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Leaping Lesbian

Up, up, and away: Rebecca French, FrenetiCore Dance Theater’s out founding artistic/executive director, takes a leap with There is no answer as to why: A Dance Tribute to David Rakoff.
Up, up, and away: Rebecca French, FrenetiCore Dance Theater’s out founding artistic/executive director, takes a leap with “There is no answer as to why: A Dance Tribute to David Rakoff.”

FrenetiCore Dance Theater’s Rebecca French gets reflective.
by Donalevan Maines
Photo by Trish Badger

David Rakoff makes choreographer Rebecca French wanna dance. So instead of reviving, say, the Sugar Plum Fairy for FrenetiCore Dance Theater’s Christmas offering, French decided to give voice to the late “gay writer,” “mega Jewish writer,” “Canadian writer” and his melancholic, biting-yet-funny essays with There is no answer as to why me: A Dance Tribute to David Rakoff.

The title comes from Rakoff’s no-rhyme-or-reason explanation as to why cancer would quickly take his life last year at age forty-seven.

“The show is reflective and other-than-‘happy holidays’ and The Nutcracker,” says French, the theater’s out founding artistic/executive director. “That was not the vibe I was going for. I thought, ‘What a fun way to celebrate one of my favorite writers, using dance, music, and film, along with recorded versions of him reading his work.’”

A prolific writer and actor, Rakoff gained fame with numerous contributions to NPR’s This American Life, including The Scorpion and Tortoise and Christmas Freud, in which he psychoanalyzed holiday shoppers as Sigmund Freud in a window at Barneys department store in Manhattan.

Two of Rakoff’s essay collections won Lambda Literary Awards, while another was honored with the 2011 Thurber Prize for American Humor. He adapted the script and portrayed the neurotic, chain-smoking half of a gay couple in The New Tenants, winner of the 2009 Academy Award for best live action short film. It can be viewed at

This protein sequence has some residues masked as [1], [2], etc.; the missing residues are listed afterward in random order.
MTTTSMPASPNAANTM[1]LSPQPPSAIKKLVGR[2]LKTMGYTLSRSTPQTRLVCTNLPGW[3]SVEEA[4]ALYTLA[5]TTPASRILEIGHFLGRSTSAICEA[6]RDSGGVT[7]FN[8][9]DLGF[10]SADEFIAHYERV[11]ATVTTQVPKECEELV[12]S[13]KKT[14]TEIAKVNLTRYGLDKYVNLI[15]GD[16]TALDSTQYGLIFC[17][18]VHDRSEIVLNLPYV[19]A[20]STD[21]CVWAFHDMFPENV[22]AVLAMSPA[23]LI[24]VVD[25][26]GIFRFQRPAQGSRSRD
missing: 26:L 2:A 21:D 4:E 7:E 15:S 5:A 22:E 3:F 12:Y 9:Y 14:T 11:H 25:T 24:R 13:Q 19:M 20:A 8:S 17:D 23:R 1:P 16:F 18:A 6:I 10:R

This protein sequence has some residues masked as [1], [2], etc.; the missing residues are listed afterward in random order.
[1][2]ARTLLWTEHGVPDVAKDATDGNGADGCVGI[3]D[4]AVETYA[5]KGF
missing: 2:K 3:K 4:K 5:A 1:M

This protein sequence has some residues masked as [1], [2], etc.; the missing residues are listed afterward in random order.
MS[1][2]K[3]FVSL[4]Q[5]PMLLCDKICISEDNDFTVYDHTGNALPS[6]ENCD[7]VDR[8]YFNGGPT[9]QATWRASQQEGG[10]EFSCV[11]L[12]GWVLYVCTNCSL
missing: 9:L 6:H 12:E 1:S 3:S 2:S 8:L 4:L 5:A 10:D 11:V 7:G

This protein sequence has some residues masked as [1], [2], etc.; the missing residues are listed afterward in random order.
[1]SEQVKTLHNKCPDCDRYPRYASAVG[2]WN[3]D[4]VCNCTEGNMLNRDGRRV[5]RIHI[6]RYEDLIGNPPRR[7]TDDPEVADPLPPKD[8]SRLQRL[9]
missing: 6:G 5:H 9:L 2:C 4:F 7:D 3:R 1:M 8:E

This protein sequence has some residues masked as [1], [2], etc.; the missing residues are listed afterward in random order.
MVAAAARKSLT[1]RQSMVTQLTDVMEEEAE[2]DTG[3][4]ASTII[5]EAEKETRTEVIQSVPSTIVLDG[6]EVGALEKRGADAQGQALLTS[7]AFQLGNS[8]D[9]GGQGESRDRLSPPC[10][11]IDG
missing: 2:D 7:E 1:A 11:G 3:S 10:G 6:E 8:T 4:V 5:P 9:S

“He was both loved and hated for his neurotic self-absorption and brutal, unflinching wit,” notes French. “While always entertaining, each piece of his work also expresses profound truth about what it is to live—and die—with meaning.

“Being gay infuses everything he wrote about,” she adds. “I don’t know if that’s why I like him so much.”

For example, as a youngster visiting a farm, Rakoff realized he wasn’t cut out for manual labor or the great outdoors. “But he was also attracted to the men,” says French.

In FrenetiCore’s show, out dancer Chad Peters performs to the experience of watching friends die with AIDS in the 1980s. “It comes from Rakoff’s last book, Love, Dishonor, Marry, Die, Cherish, Perish,” explains French. “His character was Cliff, a young man who’s swept up in the glamour and thrill of the gay scene in San Francisco in the seventies, and then suffers through the early days of the AIDS epidemic.

“It’s a time when nobody knows what AIDS is or what is happening to their bodies,” she adds. “The piece goes through all the emotions, from anger to acceptance. It’s the most emotional point of the show.”

In addition to hearing recordings of Rakoff’s voice reading his work, French says audiences “will tap their toes” to electronic music, piano, and even Herb Alpert & the Tijuana Brass.

The show is comprised of five eight- to twelve-minute pieces, three choreographed by French and one each by guest choreographers Ashley Horn and Aileen Mapes.

The cast of fifteen includes French, who says, “David Rakoff is hilarious, but sweet. He makes me want to dance and add my voice to his.” In a show last year, French performed a romantic duet with her then-girlfriend Brit Wallis.

A male duet featuring real-life partners Shohei Iwahama and Ruben Trevino was a highlight of FrenetiCore’s recent twist on Stravinsky’s The Rite of Spring, which was reconceived as The Rite of Summer, with French’s contemporary physical moves combined with original atonal and dissonant music by laptop musician Chris Becker.

FrenetiCore was the resident home of Unhinged Productions when the gay theater troupe performed such shows as The Laramie Project.
What: There is no answer as to why me: A Dance Tribute to David Rakoff
When: 8 p.m., December 6–7, 9, and 13–14
Where: FrenetiCore Dance Theater, 5102 Navigation Blvd.
Tickets: Presale tickets are $15; $20 at the door and $25 reserved seating. Monday, December 9, is pay-what-you-will. The ticketing link is
Info: or 281/384-1036.

Donalevan Maines also writes about Elf’s Jeff Rizzo in this issue of OutSmart.


Don Maines

Donalevan Maines is a regular contributor to OutSmart Magazine.

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